Why skills intelligence is important in the face of the great resignation

March 4, 2024
5 min read

Skill intelligence as a leverage.

As organisations start the new year intent on implementing their business plans and achieving the goals set out for 2022, keeping track of workforce skills and managing skills upgrading with real-time skills intelligence have become a critical part of the strategy. Firms are increasingly focusing on upskilling their employees so they have the skills and knowledge required for the jobs of tomorrow, not just today.

Protecting against the Great Resignation

Having an effectively skilled workforce means that an organisation can continue to deliver on business promises to its customers into the future. However, effective employee skills management and planning goes beyond this one factor. Well designed, it also makes the workplace environment more engaging, a factor which helps to retain staff. This is especially crucial in this era of the Great Resignation, where retaining staff through remote work during the pandemic has been challenging and we have seen millions leaving the workforce to follow perceived better opportunities. According to the Bureau of Labor Statistics, 20m people quit their jobs between April and August 2021 in the US and the UK’s Office for National Statistics reported more than 1m open jobs in August 2021*.

The onus is on organisations now to move ahead of the curve and plan to manage skillsets within a rapidly changing workforce.  Leaders must be proactive in strengthening their organisations to prepare for the future of work.

Why effective employee skills management matters to an organisation’s survival and growth.

To combat the Great Resignation, organisations need to rethink their approach to skills development to work within the confines of the new reality. Developing an effective skills management strategy is critical today for the following reasons:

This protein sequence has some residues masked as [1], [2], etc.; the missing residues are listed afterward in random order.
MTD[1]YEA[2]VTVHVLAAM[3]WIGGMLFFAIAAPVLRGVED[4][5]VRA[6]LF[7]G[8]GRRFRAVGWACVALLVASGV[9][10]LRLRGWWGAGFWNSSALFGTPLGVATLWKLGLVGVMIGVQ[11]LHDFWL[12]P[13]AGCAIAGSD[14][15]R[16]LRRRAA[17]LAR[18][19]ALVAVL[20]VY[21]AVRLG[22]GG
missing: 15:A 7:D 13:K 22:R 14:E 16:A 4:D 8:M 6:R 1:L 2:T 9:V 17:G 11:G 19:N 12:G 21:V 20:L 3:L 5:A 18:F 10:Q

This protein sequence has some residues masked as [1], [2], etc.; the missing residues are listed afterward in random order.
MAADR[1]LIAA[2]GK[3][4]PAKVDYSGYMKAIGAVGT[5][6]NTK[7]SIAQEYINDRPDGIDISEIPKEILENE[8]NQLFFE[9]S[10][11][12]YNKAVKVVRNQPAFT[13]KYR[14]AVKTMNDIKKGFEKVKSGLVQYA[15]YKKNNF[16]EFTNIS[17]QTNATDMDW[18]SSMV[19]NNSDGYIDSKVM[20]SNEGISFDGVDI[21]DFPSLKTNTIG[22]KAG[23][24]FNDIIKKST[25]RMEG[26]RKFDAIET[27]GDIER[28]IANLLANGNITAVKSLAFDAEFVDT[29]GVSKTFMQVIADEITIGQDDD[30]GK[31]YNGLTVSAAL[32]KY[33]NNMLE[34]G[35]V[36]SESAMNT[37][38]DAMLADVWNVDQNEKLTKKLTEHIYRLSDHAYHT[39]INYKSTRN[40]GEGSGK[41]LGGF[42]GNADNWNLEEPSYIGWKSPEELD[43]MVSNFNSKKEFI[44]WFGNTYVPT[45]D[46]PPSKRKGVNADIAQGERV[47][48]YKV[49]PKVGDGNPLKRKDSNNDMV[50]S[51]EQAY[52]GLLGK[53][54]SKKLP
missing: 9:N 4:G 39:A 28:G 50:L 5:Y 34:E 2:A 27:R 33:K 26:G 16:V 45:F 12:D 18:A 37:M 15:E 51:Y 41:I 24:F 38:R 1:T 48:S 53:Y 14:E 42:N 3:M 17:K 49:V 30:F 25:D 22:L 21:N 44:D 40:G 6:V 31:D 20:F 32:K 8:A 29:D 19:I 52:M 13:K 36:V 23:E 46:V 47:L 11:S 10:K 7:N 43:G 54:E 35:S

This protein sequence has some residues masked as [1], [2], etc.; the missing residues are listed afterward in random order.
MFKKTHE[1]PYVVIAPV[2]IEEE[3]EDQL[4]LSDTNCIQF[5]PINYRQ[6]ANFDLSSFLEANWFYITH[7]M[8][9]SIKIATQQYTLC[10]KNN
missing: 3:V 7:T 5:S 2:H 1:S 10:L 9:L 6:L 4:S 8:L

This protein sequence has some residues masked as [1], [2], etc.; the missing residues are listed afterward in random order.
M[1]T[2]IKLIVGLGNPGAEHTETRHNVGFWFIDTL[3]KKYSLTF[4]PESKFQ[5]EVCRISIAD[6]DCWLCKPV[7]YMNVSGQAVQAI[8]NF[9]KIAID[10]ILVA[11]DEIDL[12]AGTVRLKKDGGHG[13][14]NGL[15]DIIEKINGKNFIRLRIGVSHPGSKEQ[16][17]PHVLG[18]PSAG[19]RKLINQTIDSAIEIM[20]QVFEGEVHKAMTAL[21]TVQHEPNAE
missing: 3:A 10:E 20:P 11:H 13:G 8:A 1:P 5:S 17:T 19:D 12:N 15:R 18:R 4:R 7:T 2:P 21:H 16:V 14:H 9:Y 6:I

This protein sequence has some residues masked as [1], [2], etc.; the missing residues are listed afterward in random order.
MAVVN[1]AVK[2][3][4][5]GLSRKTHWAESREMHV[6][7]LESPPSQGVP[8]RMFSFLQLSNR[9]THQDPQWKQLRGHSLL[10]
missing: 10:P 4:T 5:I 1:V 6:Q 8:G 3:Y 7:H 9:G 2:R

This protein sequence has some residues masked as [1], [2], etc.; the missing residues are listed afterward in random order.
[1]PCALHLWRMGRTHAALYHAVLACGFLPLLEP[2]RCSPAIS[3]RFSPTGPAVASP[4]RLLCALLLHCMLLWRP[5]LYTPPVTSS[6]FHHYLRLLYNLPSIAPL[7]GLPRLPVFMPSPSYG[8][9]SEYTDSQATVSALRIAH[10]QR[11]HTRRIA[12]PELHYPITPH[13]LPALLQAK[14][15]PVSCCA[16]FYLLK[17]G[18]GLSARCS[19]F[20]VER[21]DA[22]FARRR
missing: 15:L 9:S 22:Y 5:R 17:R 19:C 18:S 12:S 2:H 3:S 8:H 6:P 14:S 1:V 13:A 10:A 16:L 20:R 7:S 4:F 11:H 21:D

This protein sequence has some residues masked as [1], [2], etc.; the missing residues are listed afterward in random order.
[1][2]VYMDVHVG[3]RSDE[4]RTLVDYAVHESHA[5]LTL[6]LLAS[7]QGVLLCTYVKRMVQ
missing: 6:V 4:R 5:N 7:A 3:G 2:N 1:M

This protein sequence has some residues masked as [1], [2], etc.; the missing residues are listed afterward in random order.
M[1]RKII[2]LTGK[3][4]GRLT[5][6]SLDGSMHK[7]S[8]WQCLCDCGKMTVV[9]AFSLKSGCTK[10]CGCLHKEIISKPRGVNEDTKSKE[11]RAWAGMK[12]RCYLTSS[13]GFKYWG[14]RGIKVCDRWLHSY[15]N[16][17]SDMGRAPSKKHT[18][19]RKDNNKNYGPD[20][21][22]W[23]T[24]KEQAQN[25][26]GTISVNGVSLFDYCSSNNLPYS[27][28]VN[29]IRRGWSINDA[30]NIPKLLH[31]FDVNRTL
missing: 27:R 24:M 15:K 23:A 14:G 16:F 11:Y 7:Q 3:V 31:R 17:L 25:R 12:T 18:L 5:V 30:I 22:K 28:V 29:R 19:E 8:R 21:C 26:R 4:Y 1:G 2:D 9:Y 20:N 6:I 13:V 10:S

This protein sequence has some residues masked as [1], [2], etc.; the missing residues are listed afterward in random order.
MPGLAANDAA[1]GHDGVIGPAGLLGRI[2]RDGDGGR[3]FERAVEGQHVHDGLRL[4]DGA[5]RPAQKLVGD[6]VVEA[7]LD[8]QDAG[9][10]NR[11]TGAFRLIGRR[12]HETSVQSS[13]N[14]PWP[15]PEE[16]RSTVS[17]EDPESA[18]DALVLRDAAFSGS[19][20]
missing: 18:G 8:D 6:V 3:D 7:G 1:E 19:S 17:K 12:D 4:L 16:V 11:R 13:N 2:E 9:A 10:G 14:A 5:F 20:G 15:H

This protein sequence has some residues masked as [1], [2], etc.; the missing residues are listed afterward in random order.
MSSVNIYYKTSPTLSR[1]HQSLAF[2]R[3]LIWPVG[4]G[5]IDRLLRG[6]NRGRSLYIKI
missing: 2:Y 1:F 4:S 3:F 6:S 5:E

• It keeps a company ahead of the competition – Investing in career development and training programmes will ensure companies remain competitive. These kinds of initiatives can be anything from formal course work or study to seminars and lectures at the workplace – as long as they’re relevant and engaging for those who attend.
  • It fosters a positive workplace culture designed to retain staff – When an organisation demonstrates that staff development is important, staff feel valued and are more likely to stay. Whether this means recognition for exceptional achievement, financial benefits based on responsibility level, or other forms of motivation within your budget, it’s important that workers know that their effort will never go unnoticed or unappreciated. Ensuring a hiring process that targets the skills needed and not just standard educational certifications will also help in finding a balance between skilled personnel and people who can adapt quickly and willingly.
  • It keeps an organisation agile to adapt to changing circumstances – No matter how good the leadership is at anticipating changes in the market or meeting the company’s needs for workforce skills, there will always come a time when next steps are not clear. But this shouldn’t be seen as an unsolvable problem; it should be viewed as an opportunity for innovation. Instead of trying to predict what might happen next, focus on staying flexible through effective employee skills management.